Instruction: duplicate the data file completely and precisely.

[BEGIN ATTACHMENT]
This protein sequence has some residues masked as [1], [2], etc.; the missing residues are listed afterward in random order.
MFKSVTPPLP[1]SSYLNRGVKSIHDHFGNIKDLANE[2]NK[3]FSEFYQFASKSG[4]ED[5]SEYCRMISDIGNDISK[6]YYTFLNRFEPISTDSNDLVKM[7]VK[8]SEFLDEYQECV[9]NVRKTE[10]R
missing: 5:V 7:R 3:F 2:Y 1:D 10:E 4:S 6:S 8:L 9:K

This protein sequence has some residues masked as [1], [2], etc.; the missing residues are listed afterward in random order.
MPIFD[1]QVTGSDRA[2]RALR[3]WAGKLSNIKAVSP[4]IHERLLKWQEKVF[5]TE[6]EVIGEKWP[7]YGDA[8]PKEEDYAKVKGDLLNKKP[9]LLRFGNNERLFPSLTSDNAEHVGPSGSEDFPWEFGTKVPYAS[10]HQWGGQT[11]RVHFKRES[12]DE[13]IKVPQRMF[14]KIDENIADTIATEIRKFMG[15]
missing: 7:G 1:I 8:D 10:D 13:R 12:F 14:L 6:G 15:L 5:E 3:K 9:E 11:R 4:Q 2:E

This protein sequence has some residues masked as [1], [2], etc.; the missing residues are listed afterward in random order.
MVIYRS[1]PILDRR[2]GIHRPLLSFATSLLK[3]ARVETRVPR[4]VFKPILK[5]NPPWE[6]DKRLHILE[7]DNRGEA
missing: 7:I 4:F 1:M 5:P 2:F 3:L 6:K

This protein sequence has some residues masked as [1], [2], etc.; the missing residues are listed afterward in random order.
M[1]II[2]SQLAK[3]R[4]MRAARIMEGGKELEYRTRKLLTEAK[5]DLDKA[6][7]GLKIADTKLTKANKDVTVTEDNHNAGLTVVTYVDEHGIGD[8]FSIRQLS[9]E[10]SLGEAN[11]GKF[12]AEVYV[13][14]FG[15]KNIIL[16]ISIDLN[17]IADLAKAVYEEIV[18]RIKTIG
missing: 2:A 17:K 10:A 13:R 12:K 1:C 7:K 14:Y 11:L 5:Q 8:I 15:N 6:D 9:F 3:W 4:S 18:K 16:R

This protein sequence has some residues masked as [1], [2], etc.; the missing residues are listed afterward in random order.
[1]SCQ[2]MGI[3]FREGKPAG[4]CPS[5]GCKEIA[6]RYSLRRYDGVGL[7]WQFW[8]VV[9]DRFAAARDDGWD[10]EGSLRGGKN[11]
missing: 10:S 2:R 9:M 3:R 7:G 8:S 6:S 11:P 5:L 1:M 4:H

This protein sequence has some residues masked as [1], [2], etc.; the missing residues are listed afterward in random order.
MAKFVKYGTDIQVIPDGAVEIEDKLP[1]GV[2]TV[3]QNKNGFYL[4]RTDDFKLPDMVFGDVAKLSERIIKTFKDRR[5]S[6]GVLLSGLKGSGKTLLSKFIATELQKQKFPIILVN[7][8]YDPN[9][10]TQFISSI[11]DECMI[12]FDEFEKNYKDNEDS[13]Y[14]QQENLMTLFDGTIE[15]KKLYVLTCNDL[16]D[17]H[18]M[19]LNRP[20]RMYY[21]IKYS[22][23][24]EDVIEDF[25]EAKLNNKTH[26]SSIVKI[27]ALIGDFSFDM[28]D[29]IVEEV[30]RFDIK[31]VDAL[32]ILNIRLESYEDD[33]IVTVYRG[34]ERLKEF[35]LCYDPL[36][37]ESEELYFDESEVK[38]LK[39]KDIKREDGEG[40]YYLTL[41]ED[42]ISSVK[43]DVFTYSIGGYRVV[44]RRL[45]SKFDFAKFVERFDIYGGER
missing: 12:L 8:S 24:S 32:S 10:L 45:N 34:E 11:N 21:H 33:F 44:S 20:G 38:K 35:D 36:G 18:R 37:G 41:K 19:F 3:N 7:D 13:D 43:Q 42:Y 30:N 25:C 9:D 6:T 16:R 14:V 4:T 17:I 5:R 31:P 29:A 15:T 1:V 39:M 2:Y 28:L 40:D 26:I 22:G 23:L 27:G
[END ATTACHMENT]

This protein sequence has some residues masked as [1], [2], etc.; the missing residues are listed afterward in random order.
MFKSVTPPLP[1]SSYLNRGVKSIHDHFGNIKDLANE[2]NK[3]FSEFYQFASKSG[4]ED[5]SEYCRMISDIGNDISK[6]YYTFLNRFEPISTDSNDLVKM[7]VK[8]SEFLDEYQECV[9]NVRKTE[10]R
missing: 5:V 7:R 3:F 2:Y 1:D 10:E 4:S 6:S 8:L 9:K

This protein sequence has some residues masked as [1], [2], etc.; the missing residues are listed afterward in random order.
MPIFD[1]QVTGSDRA[2]RALR[3]WAGKLSNIKAVSP[4]IHERLLKWQEKVF[5]TE[6]EVIGEKWP[7]YGDA[8]PKEEDYAKVKGDLLNKKP[9]LLRFGNNERLFPSLTSDNAEHVGPSGSEDFPWEFGTKVPYAS[10]HQWGGQT[11]RVHFKRES[12]DE[13]IKVPQRMF[14]KIDENIADTIATEIRKFMG[15]
missing: 7:G 1:I 8:D 10:D 13:R 12:F 14:L 6:G 15:L 5:E 3:K 9:E 11:R 4:Q 2:E

This protein sequence has some residues masked as [1], [2], etc.; the missing residues are listed afterward in random order.
MVIYRS[1]PILDRR[2]GIHRPLLSFATSLLK[3]ARVETRVPR[4]VFKPILK[5]NPPWE[6]DKRLHILE[7]DNRGEA
missing: 7:I 4:F 1:M 5:P 2:F 3:L 6:K

This protein sequence has some residues masked as [1], [2], etc.; the missing residues are listed afterward in random order.
M[1]II[2]SQLAK[3]R[4]MRAARIMEGGKELEYRTRKLLTEAK[5]DLDKA[6][7]GLKIADTKLTKANKDVTVTEDNHNAGLTVVTYVDEHGIGD[8]FSIRQLS[9]E[10]SLGEAN[11]GKF[12]AEVYV[13][14]FG[15]KNIIL[16]ISIDLN[17]IADLAKAVYEEIV[18]RIKTIG
missing: 2:A 17:K 10:A 13:R 12:K 1:C 7:K 14:Y 11:L 5:Q 8:I 15:N 6:D 9:F 3:W 4:S 18:K 16:R

This protein sequence has some residues masked as [1], [2], etc.; the missing residues are listed afterward in random order.
[1]SCQ[2]MGI[3]FREGKPAG[4]CPS[5]GCKEIA[6]RYSLRRYDGVGL[7]WQFW[8]VV[9]DRFAAARDDGWD[10]EGSLRGGKN[11]
missing: 10:S 2:R 9:M 3:R 7:G 8:S 6:S 11:P 5:L 1:M 4:H

This protein sequence has some residues masked as [1], [2], etc.; the missing residues are listed afterward in random order.
MAKFVKYGTDIQVIPDGAVEIEDKLP[1]GV[2]TV[3]QNKNGFYL[4]RTDDFKLPDMVFGDVAKLSERIIKTFKDRR[5]S[6]GVLLSGLKGSGKTLLSKFIATELQKQKFPIILVN[7][8]YDPN[9][10]TQFISSI[11]DECMI[12]FDEFEKNYKDNEDS[13]Y[14]QQENLMTLFDGTIE[15]KKLYVLTCNDL[16]D[17]H[18]M[19]LNRP[20]RMYY[21]IKYS[22][23][24]EDVIEDF[25]EAKLNNKTH[26]SSIVKI[27]ALIGDFSFDM[28]D[29]IVEEV[30]RFDIK[31]VDAL[32]ILNIRLESYEDD[33]IVTVYRG[34]ERLKEF[35]LCYDPL[36][37]ESEELYFDESEVK[38]LK[39]KDIKREDGEG[40]YYLTL[41]ED[42]ISSVK[43]DVFTYSIGGYRVV[44]RRL[45]SKFDFAKFVERFDIYGGER
missing: 12:L 8:S 24:S 32:S 10:L 45:N 34:E 11:N 21:H 33:F 44:S 20:G 38:K 35:D 36:G 18:R 37:G 41:K 19:F 3:N 7:D 13:D 43:Q 42:Y 30:N 25:C 9:D 6:T 16:R 14:V 4:T 17:I 5:R 31:P 29:A 15:T 1:V 39:M 2:Y 28:L 40:D 26:I 22:G 23:L 27:G